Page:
The Supreme Court of the U.S. (SCOTUS) has recently announced that it will be taking up the controversial case associated with the executive action on immigration.
The action in question has been the center of a controversial court case for nearly a year, as some states have contended that President Barack Obama overstepped his authority in issuing the action that would authorize as many as 5 million undocumented immigrants in the U.S. to apply for work permits and other benefits.
According to the latest reports, SCOTUS is planning on reviewing this case in Spring 2016.
Background on the Executive Action on Immigration: How the Case Got to SCOTUS
In November 2014, President Obama issued the executive action on immigration in order to “crack down on illegal immigration” and to “prioritize deporting felons, not families,” as USCIS has explained.
In February 2015, the day before this action as to take effect, however, a Texas judge – Judge Andrew S. Hanen – issued an injunction to stop this action from proceeding, arguing that the action was illegal and breached the scope of the President’s authority. As part of this injunction, Judge Hanen explained that the executive action would result in enormous costs for states (including in issuing driver’s licenses, etc.) and that the action undermines the will and authority of Congress.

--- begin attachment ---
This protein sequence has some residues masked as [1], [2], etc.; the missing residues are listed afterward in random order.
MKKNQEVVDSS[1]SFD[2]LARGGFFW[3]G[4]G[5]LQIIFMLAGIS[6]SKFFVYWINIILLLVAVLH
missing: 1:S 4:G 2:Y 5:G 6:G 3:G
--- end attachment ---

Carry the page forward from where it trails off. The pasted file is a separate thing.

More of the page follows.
In November 2015, the 5th U.S. Circuit Court of Appeals in New Orleans upheld this injunction in a 2-1 vote. Within the week following this ruling, the Obama Administration, backed by the U.S. Department of Justice, requested that SCOTUS take up and review the case.
SCOTUS Makes Special Request in Accepting the Case
While many expected SCOTUS to agree to review this controversial, highly political case on immigration, in agreeing to take on this case, SCOTUS did something that it usually does not do. It specifically requested that each involved party address whether the immigration executive actions violate the U.S. Constitution’s Take Care Clause.
Asking the parties to address this issue in their briefs, this request seems to indicate that SCOTUS is concerned about addressing the fundamental issue of the separation of powers between the executive and legislative branches of the U.S. government.
Commenting on the significance of this case – and SCOTUS agreeing to review and rule on it, Karen Tumlin of the National Immigration Law Center has stated:
Millions of families have waited nearly a year for these programs to take effect… They will now get a full day in court as the nation’s highest court hears this case of tremendous moral and legal importance.
As more news about this immigration case becomes available, we will report the latest updates to you here, in a future blog.
Until then, share your comments and opinions about this case with us on Facebook & Google+.
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